1969 was the year humankind first stepped on the Moon and the year of Elmer “Lee” Fields’ first single, “Bewildered”. Now, with a golden anniversary of recording and live-performance within his grasp, Lee Fields is a master of his craft who brought energy, emotion and sassy soul to the Adelaide Festival.
The Palais rests comfortably on the river, open to the evening air; bodies, breeze and music sharing the space. Against a sunset backdrop of the western city, the architectural soft and sharp skylines are in tune with the wail and croon of this seasoned frontman. He is open, engaged and totally comfortable in this intimate space.
Drawing on his 2016 release, “Special Night”, Fields – introduced as “the soul of soul singers” – bares his. The raw emotion of relationships, the intensity of love and the despair of break-up is the familiar subject matter.
He’s nicknamed “Little JB”, because of his resemblance to James Brown, and while it is not hard to see why, the gyrating hips and shuffling feet from much earlier in his career take second place now to a voice that has the angst and affection needed to lead you on a melancholy ride.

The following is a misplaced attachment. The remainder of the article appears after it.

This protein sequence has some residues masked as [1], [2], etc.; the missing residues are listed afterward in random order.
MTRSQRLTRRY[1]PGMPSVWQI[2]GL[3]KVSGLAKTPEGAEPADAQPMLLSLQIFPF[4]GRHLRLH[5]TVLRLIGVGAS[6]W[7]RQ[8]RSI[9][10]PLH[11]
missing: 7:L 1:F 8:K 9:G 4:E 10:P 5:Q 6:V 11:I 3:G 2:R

Audience interaction is a key, and Fields reads his audience well, lifting the mood and bringing you with him. With hands in the air, clapping, call and response, and the opportunity to sing along, you can be as active as you want to be – and the groove is contagious.
The Expressions are more than a backing band. They drive the performance, an engine running hot, red-lining from the opening note to the high-octane finale. It’s a cohesive collective where lead guitar and keyboard enhance Fields vocals, driven by the rhythms of the bass and drums.
Soul staples, trumpet and tenor sax complete an outfit that are enjoying this soul-train ride.
The final words are from the showman himself: “Have you got soul? Are you ready? I want you to sing with me cause together we can make the world better.”
Lee Fields and The Expressions performed last night as part of the Adelaide Festival’s live music series on The Palais. Read more InDaily Adelaide Festival stories and reviews here.
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